I think we have to put it down to laziness; Glynn has a tendency to lose all discipline as her reviews taper off. Thus we have half-arsed sign-offs such as when she tells us that Spencer Jones is “Playful, charming and clever, it’s a real treat. Much like an eggy bread bagel” (because the show is called Eggy Bagel, you see).

Also there’s this statement, made of Nish Kumar, which is both the most irritating and funny remark made in a review so far: “Both intellectual and down-to-earth with his comedy, big ideas are presented in ways that non-Guardian readers can also understand”. I’ll just repeat that in case it passed you by: “Big ideas are presented in ways non-Guardian readers can also understand.” Hahahahahahaha! Oh to join that lofty pantheon that is the Guardian reader! Well I suppose that’s why we ended up with Brexit isn’t it? The consequences hadn’t been presented in ways that non-Guardian readers could understand.

However, I’m going to park all this dickery for a second and say that, although her reviews are sometimes VERY grating momentarily, for the most part they are perfectly functional and even quite enjoyable. Her assessment of Fern Brady is zippy and bang on the money. She perfectly put across the fun and silliness of The Birthdays Girls’ Sh!t Hot Party Legends. I even like the bluntness, where it occurs (it is at least a reasoning kind of bluntness): “If it’s supposed to be ironic, it doesn’t work”. Glynn just needs to concentrate right to the very end of her writeups, and maybe get a friend to read her stuff through before she presses ‘send’.

I apologise if that sounds condescending, but I’m trying to use language a non-Guardian reader can understand.

Simon Fearn


simonfearn-320 Reading a Simon Fearn review puts one in mind of one of those QVC infomercials where they have 20 minutes to fill and only a set of Tupperware beakers to talk about. Fearn covers every angle, in the most plodding way, almost as if he’s got one eye on the word count to see if he can stop yet. Meanwhile he’s not really telling us anything.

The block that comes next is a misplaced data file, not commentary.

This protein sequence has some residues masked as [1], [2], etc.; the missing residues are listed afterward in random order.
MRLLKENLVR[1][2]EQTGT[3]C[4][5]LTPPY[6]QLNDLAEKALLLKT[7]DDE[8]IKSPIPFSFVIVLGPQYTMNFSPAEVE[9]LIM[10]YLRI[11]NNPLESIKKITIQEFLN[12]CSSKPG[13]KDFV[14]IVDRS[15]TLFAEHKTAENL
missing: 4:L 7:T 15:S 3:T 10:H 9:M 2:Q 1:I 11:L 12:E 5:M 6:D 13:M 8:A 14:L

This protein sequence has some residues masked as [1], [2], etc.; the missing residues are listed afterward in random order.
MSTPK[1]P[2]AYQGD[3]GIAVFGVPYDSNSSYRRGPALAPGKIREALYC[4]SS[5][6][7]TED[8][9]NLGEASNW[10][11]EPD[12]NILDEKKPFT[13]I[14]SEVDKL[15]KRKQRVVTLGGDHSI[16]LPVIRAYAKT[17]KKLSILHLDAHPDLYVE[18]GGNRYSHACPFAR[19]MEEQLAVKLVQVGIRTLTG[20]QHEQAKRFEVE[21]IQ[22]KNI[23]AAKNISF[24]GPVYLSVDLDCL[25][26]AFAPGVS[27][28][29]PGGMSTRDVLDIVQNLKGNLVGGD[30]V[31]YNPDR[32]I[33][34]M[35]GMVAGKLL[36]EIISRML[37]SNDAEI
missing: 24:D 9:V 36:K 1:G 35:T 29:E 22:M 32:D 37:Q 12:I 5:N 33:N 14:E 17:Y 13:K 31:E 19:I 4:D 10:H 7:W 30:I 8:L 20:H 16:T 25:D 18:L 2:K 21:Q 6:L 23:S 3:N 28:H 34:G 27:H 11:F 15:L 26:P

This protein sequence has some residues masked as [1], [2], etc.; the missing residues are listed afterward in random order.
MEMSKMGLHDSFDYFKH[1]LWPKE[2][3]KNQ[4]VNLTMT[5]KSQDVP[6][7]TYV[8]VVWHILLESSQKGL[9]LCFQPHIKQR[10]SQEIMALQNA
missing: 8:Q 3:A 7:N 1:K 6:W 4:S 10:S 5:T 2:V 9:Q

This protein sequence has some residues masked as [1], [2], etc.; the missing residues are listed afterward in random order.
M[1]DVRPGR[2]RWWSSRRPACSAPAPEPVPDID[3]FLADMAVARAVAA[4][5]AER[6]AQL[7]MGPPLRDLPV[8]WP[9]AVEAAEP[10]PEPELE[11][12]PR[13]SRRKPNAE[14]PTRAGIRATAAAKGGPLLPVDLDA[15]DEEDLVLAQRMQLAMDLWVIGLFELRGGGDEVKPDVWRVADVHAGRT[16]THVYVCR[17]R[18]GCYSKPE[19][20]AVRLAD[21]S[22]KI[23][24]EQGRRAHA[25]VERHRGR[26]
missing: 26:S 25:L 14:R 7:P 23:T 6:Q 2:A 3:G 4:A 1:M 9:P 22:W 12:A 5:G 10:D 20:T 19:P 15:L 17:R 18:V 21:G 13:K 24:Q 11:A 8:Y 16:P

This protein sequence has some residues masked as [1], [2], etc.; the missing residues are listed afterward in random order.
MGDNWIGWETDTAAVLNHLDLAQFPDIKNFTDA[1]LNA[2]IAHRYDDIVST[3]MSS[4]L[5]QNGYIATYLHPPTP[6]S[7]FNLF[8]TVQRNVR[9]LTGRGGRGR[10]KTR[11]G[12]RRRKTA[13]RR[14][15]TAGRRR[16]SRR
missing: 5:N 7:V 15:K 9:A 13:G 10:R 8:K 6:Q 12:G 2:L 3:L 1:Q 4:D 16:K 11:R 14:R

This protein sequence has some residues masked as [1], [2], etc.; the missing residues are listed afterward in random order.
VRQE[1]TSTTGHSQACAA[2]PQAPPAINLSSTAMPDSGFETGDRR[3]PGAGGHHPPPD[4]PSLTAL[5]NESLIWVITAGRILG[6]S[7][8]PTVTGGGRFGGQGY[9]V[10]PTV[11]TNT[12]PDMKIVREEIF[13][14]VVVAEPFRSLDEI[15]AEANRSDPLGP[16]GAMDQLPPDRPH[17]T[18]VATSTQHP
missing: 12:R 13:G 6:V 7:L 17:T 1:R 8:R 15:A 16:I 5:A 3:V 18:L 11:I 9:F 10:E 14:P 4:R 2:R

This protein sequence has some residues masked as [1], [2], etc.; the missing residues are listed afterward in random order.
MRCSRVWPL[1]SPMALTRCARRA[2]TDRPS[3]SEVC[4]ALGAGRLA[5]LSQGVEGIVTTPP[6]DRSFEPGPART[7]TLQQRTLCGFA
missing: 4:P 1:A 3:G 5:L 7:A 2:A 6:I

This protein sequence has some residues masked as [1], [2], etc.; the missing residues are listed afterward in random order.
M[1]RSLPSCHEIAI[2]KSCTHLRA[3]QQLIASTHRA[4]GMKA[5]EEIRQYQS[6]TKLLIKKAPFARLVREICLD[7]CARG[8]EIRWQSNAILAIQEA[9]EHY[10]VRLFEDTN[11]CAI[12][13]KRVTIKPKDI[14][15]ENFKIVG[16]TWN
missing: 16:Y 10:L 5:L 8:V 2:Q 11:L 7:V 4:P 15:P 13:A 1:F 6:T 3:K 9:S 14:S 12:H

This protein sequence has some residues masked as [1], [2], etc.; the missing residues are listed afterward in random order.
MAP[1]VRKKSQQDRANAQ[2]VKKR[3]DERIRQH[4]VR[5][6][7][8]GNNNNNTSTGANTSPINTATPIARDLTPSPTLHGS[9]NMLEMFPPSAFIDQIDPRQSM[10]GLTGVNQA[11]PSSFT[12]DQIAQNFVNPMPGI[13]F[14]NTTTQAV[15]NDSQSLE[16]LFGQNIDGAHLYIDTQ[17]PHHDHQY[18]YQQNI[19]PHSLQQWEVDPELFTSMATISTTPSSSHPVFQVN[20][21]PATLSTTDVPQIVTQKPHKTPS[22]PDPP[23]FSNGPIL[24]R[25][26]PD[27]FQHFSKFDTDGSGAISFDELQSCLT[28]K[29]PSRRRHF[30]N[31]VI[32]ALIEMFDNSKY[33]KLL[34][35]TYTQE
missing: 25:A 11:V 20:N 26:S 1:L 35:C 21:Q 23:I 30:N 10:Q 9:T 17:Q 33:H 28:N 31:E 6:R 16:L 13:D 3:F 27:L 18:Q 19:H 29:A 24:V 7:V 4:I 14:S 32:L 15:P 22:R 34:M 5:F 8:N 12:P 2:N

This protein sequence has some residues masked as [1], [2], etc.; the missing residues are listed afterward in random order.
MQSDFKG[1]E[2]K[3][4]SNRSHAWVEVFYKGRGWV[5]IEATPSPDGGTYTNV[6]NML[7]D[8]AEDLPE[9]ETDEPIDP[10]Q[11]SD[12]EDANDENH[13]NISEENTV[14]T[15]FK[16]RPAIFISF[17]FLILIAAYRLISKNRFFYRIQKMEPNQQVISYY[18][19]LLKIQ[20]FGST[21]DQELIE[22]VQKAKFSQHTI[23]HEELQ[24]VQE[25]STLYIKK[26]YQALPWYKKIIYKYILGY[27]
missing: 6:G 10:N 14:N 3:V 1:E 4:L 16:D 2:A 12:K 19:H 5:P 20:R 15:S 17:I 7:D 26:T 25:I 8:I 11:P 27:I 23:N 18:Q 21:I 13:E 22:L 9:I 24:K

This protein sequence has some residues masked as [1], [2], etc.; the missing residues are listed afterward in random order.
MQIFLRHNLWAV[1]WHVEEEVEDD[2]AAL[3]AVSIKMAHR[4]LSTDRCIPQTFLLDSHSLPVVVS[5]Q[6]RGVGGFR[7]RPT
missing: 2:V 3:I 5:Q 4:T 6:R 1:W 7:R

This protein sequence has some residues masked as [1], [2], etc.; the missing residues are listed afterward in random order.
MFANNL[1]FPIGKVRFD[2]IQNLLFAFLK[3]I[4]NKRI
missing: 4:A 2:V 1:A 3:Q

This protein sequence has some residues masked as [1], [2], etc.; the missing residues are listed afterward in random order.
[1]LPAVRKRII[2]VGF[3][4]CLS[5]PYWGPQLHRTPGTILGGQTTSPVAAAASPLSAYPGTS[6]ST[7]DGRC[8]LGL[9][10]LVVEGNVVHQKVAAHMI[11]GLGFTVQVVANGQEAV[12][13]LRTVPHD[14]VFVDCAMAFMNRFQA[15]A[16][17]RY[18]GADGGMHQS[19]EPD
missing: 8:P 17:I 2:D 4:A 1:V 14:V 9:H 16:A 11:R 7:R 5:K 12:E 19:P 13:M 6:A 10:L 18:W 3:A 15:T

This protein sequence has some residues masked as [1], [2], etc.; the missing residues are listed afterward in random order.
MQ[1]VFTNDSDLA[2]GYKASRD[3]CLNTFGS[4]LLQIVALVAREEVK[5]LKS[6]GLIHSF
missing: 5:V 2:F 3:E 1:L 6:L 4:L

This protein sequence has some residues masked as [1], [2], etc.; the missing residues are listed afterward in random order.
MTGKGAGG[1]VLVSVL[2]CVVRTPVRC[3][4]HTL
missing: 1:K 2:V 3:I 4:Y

“His punchlines tend to be clever and original, and the tone is amusingly downbeat,” he says of Alex Kealy. They ‘tend’ to be clever and original? Surely they ARE clever and original, or else they’re not? I can’t see where ‘tend’ comes into it. And how is a downbeat tone intrinsically amusing? Of Zac Splijt’s LJ Da Funk he opines “The persona allows Splijt to get away with punchlines that are sometimes convoluted and sometimes outrageous, swapping the more anecdotal style favoured by a lot of stand-ups for surreal, bite-sized routines, often pitched a healthy distance away from reality.” What does any of that mean? What is a ‘healthy’ distance away from reality? I still don’t know whether this guy is any good or not and I can’t see what’s different about the act Fearn has seen. If Fearn had been ordered to write a review without giving anything away he probably couldn’t do much better than this.